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Numbers game

OK, while I am waiting, here is another maths quiz:

Which two numbers go in tenth place in this sequence?

1) 1
2) 2
3) 9
4) 8
5) 625
6) 12 and 18
7) 117649
8) An infinite set of numbers starting 24, 40, 56...
9) An infinite set of numbers starting 36, 225, 441...
10) ?? and ??

Answers will be revealed in good time.

Comments

( 6 comments — Leave a comment )
pgmcc
May. 23rd, 2007 06:16 am (UTC)
If I recall correctly your last number quiz coincided with an airport wait. I to that one wildly wrong.

I hope your terminal waiting is not too tedious. Not long now. You should be boarding soon.
secritcrush
May. 23rd, 2007 06:35 am (UTC)
2 & 16
smellingbottle
May. 23rd, 2007 07:41 am (UTC)
I am cowering.
bohemiancoast
May. 23rd, 2007 08:10 am (UTC)
80, 1250

I loved, loved, loved it. I got it by doing the obvious google, and then turned up the most marvellous website ever. That didn't quite give the answer, but it does have a sequence which is 'the smallest' for each n, whereas you have given all the results for each n. However, it is not hard to work out the other answer.

For primes there is only ever one answer, which is p^(p-1). For any number where it has any square factor there will be infinite answers I think.
pwilkinson
May. 23rd, 2007 05:11 pm (UTC)
the most marvellous website ever

The Online Encyclopedia of Integer Sequences, by any chance? A marvellous site indeed.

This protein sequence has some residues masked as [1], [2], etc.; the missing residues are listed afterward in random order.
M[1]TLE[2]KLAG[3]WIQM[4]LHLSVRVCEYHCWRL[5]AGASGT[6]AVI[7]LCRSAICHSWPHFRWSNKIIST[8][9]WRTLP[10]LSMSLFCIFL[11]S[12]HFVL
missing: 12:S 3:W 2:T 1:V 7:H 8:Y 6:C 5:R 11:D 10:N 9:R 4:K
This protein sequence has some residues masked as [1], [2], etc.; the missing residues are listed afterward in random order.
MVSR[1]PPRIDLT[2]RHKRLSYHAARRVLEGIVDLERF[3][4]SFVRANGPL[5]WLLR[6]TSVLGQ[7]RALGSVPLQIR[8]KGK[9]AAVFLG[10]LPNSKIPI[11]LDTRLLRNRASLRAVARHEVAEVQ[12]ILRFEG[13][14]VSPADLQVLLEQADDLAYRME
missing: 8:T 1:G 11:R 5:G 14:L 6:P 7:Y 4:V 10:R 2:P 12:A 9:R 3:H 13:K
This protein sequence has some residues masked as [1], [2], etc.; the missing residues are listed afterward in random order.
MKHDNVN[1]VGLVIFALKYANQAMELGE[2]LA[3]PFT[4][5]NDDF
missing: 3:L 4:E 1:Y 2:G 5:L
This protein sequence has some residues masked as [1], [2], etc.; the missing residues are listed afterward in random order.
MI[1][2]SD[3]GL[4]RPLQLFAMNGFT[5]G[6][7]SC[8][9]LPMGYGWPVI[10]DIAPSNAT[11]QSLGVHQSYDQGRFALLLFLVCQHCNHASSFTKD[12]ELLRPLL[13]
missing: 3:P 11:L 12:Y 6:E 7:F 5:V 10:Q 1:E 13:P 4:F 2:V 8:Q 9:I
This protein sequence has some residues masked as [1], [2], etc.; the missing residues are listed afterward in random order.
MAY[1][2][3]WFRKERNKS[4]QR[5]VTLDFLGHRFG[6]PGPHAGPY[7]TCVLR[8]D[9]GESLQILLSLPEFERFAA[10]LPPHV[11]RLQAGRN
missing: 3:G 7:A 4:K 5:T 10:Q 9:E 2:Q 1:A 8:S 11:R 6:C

nickbarnes
May. 23rd, 2007 09:02 am (UTC)
Hmm. 117649 is the meatiest number there, and is 7^6. And 625 is 5^4. So it looks like f(n) = n^(n-1), and in fact it is that for n = 1, 2, 3, 5, 7. OK, so that's it for prime n, and for n=1 for some reason.
Let's look at the other entries. f(4)=8? 8 = 2^3. So it's k^(n-1), for some value of k. Except for n=6, 8, 9.
I notice that f(n) is a set of numbers, all of which are divisible by n. Let's suppose that's important. Let's look at the cases where f(n) is not the empty set. For n=6, we have 12 and 18. What do these numbers have in common apart from divisibility by 6?
=== Spoiler ===


Factors?
12: {1, 2, 3, 4, 6, 12}
18: {1, 2, 3, 6, 9, 18}
Hmm.
6p: {1, 2, 3, 6, p, 2p, 3p, 6p}
Hmmmmmmmm.

625: {1, 5, 25, 125, 625}
p^(p-1): 1, p, p^2, ... p^(p-1)
24: {1, 2, 3, 4, 6, 8, 12, 24}
8p: {1, 2, 4, 8, p, 2p, 4p, 8p}
Observe that prod_i{p_i^k_i} has prod_i{k_i+1} factors. So to find numbers with N factors, consider the factorization of N itself. Numbers with, say, 9 factors must either be p^8 or p^2.q^2. So the only such numbers divisible by 9 itself are 3^8 and 9p^2.
Similarly, numbers with 8 factors are p^7, p^3.q, and pqr. To be divisible by 8 itself: 2^7 and 8p.
Numbers with pq factors are r^(p-1).s^(q-1). To be divisible by pq itself, this leaves p^(p-1).q^(q-1) and q^(p-1).p^(q-1). For n=6, this is 12 and 18. For n=10, this is 80 and 1250.
( 6 comments — Leave a comment )

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